When you share your pencil with someone, you're trusting they won't return it eraser-less and ridden with chew marks. When you share a secret with someone, you're trusting they won't post about it on social media. When you share a dream, that's trust on a whole other level.
Unfortunately for the extractors in Inception, trust is hard to come by. Not only are they betrayed by one another but they're even betrayed by themselves when their subconsciouses take on a life of their own. If you've got some skeletons in the closet we suggest you clean them out before doing any dream sharing.
Inception is a movie about the futility of trust. Even with the best of intentions, our subconsciouses betray our true motives.
Betrayal is the antithesis of trust. Inception is a movie about how the lack of openness can lead to catastrophe, both in a dream world with Cobb, or in a relationship like the Fischers'.
While scapegoats come in handy for placing blame, there's unfortunately no such alternative for guilt (because Cobb could really use a guiltgoat…or whatever you would call it).
Cobb is dealing with a phenomenal amount of guilt. In his mind—and it's his mind that sets forth a lot of the action in Inception—he effectively killed his wife and brought a parentless world upon his children. Gulp.
Cobb's guilt is brought on by grief. He doesn't know how to deal with the loss of his wife and so he has decided to place the blame on himself. It's easier to hate himself than to admit that her death was out of his control.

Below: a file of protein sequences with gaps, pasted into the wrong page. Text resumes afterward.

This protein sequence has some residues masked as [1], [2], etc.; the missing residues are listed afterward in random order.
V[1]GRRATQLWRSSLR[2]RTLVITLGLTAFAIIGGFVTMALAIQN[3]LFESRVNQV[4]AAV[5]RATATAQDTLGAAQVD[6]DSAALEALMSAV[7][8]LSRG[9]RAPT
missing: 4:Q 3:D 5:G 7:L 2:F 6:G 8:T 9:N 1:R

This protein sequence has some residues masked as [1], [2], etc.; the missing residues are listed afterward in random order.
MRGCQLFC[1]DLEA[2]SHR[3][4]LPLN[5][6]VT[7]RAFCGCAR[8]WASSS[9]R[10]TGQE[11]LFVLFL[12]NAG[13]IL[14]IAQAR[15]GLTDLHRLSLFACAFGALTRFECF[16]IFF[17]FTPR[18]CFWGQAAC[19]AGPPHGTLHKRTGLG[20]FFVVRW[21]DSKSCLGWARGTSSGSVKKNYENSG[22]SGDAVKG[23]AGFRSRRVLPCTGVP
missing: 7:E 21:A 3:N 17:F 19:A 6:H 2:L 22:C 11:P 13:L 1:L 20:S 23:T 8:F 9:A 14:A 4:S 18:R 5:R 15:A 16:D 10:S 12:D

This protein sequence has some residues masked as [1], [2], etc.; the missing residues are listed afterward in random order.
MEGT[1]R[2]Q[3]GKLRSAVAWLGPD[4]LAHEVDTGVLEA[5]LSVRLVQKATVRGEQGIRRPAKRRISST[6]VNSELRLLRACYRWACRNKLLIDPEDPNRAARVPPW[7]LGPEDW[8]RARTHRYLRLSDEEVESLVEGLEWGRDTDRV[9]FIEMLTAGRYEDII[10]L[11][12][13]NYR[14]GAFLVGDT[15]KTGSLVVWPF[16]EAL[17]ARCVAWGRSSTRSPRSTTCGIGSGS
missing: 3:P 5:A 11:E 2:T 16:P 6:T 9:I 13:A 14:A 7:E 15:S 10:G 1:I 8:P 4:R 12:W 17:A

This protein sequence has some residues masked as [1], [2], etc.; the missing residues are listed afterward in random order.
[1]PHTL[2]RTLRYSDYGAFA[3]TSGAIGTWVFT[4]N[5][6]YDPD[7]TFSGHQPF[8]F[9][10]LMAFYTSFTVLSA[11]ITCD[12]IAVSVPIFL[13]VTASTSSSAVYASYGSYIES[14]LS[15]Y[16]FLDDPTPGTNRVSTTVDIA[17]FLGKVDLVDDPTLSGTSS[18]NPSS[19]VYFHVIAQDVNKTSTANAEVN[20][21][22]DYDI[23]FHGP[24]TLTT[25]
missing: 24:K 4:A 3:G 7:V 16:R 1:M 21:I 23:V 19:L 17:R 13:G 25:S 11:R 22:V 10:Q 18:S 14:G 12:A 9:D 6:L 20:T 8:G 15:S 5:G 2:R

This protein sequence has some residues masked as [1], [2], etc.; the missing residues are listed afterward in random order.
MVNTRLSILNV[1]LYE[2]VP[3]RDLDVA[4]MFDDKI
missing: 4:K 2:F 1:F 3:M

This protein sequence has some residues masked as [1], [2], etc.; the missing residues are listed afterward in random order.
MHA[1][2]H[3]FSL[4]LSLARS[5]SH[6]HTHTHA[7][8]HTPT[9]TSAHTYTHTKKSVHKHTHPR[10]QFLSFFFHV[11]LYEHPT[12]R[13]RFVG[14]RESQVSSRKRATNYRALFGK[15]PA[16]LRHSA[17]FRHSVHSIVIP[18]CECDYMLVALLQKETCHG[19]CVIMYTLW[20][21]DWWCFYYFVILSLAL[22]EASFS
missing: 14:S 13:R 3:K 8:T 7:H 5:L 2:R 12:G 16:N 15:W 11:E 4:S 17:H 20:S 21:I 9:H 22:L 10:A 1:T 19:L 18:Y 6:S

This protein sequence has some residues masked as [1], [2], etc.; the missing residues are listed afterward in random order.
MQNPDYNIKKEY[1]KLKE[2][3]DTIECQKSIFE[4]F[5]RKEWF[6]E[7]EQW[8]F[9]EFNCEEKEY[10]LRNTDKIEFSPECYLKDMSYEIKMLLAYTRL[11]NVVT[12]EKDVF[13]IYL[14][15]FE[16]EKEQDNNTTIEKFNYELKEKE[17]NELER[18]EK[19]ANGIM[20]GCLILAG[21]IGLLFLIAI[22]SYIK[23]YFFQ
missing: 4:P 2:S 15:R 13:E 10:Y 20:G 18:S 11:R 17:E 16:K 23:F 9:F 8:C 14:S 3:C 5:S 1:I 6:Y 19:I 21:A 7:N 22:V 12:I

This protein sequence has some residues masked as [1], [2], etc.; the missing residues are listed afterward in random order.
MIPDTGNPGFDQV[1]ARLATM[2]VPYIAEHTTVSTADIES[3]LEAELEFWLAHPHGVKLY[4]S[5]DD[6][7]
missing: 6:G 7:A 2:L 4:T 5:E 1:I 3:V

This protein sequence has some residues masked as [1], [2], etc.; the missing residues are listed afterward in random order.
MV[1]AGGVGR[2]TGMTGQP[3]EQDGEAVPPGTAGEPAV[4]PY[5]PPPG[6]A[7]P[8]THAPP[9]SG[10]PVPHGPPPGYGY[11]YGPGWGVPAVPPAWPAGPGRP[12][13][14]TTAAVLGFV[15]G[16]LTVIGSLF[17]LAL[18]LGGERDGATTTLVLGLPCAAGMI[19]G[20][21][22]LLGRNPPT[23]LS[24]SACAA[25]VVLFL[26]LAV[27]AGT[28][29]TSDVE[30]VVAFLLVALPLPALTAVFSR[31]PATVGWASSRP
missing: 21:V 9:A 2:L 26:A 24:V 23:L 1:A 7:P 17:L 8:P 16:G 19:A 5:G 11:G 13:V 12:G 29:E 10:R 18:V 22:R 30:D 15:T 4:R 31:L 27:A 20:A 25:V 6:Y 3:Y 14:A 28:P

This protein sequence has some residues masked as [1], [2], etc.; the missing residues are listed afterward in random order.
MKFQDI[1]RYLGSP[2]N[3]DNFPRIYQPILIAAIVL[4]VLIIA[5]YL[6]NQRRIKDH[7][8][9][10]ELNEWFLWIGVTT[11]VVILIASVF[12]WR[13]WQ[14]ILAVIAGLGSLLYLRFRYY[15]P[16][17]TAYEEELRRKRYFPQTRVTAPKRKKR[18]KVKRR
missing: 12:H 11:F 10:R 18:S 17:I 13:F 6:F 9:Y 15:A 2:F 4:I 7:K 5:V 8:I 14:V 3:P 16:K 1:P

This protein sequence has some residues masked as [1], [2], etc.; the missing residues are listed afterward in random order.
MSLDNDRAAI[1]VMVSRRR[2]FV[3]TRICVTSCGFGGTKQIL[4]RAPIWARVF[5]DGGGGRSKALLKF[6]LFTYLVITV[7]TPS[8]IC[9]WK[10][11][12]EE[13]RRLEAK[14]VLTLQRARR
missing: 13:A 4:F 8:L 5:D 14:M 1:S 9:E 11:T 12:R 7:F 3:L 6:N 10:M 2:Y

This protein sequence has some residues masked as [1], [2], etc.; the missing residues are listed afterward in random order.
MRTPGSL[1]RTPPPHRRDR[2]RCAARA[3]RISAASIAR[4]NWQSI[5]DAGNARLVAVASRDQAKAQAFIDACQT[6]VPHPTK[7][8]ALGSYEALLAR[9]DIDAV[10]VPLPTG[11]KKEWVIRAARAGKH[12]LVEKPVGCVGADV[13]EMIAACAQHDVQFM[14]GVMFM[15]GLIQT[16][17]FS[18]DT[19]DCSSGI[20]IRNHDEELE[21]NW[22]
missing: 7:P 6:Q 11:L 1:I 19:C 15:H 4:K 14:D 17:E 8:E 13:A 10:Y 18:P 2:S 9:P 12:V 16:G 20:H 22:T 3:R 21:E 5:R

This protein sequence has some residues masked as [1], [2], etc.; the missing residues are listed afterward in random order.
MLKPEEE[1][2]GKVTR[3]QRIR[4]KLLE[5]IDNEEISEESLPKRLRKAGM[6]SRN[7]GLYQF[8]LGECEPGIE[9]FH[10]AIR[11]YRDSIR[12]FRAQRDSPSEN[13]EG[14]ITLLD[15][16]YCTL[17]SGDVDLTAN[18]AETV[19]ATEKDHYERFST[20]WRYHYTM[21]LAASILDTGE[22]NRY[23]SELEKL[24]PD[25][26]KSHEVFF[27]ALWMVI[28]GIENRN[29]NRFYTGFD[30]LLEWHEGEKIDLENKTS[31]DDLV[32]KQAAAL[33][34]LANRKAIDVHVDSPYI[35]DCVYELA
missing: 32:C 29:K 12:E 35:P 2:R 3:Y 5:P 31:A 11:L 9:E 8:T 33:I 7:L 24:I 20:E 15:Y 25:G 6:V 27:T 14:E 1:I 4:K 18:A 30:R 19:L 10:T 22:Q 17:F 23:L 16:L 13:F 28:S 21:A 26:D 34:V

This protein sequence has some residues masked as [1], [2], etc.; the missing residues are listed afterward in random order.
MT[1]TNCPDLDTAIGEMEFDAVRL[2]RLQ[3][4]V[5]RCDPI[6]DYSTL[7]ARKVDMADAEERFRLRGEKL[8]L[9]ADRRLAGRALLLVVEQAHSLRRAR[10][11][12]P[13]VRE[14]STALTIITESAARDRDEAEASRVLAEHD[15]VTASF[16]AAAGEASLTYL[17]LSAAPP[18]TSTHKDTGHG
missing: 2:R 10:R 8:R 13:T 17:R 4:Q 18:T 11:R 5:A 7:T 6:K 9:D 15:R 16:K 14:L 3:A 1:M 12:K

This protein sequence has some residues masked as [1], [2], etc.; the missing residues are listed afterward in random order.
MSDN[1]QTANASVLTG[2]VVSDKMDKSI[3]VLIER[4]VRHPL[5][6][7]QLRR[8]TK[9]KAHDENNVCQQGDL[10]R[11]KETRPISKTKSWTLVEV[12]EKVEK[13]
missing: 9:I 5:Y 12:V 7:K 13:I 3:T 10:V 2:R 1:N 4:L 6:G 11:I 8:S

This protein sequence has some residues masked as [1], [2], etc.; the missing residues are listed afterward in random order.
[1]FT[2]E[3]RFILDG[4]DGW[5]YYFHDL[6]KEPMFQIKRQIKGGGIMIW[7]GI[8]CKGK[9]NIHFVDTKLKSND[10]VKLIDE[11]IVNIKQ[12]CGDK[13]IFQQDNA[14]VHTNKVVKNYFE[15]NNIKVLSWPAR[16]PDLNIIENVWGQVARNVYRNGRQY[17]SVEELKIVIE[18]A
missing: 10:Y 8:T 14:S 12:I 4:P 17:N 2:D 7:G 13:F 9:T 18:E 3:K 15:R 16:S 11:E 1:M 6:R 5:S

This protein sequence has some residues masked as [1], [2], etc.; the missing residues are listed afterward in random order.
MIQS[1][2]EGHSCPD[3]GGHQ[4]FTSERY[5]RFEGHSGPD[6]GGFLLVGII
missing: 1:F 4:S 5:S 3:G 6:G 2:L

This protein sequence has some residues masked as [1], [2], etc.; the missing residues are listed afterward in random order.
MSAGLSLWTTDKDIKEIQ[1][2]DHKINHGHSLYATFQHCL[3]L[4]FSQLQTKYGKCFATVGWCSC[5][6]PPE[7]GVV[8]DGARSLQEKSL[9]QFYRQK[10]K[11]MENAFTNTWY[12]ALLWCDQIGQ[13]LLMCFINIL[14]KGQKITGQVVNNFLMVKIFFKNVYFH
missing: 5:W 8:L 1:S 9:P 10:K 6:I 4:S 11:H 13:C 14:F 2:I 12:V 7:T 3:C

Cobb's grief is brought on by guilt. He knows he was responsible for his wife's death. Mal will definitely be returning to him until Cobb stops running away and turns himself in.
Basically, Inception asks us if matter matters. If we change our definition of real, we can change our reality. Yeah, it's deep.
Cobb changes Mal's perception just like the extractor team messes with Fischer's perception. In the dream, Fischer's father seems very real, much like Mal can be real if Cobb lets her. "Real" is just a matter of perspective.
Like the people dreaming in Yusuf's basement, the world we think is real is the world that matters most to us: it doesn't have anything to do with physicality.
Even in the physical world, our experience is completely in our own minds. We only think it's a physical reality because of what we think we know about the things we see.
Each of us has a moral obligation to other people, and more consciousnesses make a reality more real. That's why dreams will never count as "real life."
The importance of time is pretty relative. Think about the two and a half hours you spent watching Inception: there is clearly nothing better than doing just that, so it was well-spent. How about the five hours you spent taking Buzzfeed quizzes, though? That was, um, probably less well spent.
Time for Cobb is essential because every moment that he has not spent with his kids is time lost. Luckily for him, time in the dream world moves much more slowly. We get some crazy cross-cuts of the different times moving at different speeds, emphasizing both the simultaneity of events and the importance of every second.
Inception is a race against time for Cobb, who must make amends before it's too late. The emphasis on time, and watches, and slow-mo isn't all about literal dreamtime; it's about Cobb rushing against the clock to get back to his family.
Living as an "old man filled with regret" is all about living alone. Saito's stay in Limbo is far worse than Cobb's when he had his wife. Saito's regret is unshared and the regret that Cobb is trying to avoid stems from a future without his children.